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The cost of providing teachers’ health care in the United States has risen substantially when compared to private-sector employees. These increased costs have been the focal point of contentious debates in Wisconsin, Ohio and Massachusetts over collective bargaining on public-sector benefits, say Robert Costrell, professor of education reform and economics, and Jeffery Dean, distinguished doctoral fellow, at the University of Arkansas.
Further dissecting the BLS National Compensation Survey (NCS), Costrell and Dean indicate that for single coverage, teachers pay a smaller share than private professionals (13 percent vs. 19 percent), but for family coverage, teachers contribute more to cover the costs of their plan (34 percent vs. 29 percent).
– The NCS data shows that union workers are more likely to participate in medical plans through their employer than nonunion workers and that the employer cost is higher for union workers than for nonunion workers.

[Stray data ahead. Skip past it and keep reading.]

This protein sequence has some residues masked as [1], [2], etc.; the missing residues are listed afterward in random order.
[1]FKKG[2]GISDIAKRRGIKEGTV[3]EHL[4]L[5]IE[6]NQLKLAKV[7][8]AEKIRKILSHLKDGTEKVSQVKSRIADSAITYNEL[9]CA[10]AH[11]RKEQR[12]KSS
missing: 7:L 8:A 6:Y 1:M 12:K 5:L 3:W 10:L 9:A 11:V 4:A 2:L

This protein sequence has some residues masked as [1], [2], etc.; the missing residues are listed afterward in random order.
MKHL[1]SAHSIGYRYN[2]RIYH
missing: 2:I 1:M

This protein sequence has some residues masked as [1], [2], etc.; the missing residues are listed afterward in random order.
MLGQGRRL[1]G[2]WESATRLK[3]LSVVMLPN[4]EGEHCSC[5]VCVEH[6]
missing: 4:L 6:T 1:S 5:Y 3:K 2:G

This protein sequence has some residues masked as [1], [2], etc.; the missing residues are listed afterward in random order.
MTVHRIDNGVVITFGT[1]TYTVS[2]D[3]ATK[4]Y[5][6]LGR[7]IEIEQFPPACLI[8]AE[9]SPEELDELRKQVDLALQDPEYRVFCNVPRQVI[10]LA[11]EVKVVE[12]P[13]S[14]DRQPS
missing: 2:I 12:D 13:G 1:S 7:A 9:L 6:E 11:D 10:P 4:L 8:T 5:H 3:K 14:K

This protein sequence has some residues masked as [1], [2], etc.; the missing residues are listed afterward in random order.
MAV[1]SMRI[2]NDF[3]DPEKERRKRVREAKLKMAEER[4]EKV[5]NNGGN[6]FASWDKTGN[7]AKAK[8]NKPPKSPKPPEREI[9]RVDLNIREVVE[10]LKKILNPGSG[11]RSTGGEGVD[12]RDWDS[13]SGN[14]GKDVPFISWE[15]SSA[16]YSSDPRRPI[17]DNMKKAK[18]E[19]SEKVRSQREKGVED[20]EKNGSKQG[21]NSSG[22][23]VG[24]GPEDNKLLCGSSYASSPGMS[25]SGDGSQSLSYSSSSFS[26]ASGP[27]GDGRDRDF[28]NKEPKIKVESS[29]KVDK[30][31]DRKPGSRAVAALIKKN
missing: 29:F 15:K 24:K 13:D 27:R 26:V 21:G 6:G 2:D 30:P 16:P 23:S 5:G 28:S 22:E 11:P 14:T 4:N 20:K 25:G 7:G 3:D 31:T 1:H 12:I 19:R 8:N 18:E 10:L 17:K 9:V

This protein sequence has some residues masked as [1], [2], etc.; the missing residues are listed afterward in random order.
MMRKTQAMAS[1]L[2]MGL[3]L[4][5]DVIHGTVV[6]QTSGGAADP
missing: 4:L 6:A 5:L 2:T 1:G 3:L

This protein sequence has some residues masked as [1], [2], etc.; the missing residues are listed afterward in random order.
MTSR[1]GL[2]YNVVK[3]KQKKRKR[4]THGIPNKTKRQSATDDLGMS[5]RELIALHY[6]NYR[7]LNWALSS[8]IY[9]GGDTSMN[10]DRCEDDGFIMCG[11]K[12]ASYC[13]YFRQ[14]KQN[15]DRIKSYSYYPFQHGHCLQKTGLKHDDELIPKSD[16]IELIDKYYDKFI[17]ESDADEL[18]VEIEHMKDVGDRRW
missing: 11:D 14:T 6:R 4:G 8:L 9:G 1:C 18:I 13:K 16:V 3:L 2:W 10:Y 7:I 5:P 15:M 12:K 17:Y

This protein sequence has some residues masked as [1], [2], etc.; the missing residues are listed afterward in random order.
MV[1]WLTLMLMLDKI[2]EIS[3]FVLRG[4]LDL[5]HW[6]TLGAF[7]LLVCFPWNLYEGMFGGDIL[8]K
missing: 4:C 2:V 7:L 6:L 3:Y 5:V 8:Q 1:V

– In Wisconsin, which curbed collective bargaining in the public sector, costs have fallen 13 percent to 19 percent, with estimated savings of $2,614 for family coverage and $1,304 for single coverage.
– Fringe benefits, like retirement contributions, Social Security and life insurance, decreased from 51 percent to 43 percent of teachers’ salaries after the collective bargaining changes.
Costrell and Dean suggest that in order to enhance efficiency and lower costs, greater competition for health insurance, higher contributions and increased out-of-pocket expenses might be necessary. They also recommend returning back to more salary-based compensation and increasing the variety of health plans offered to teachers.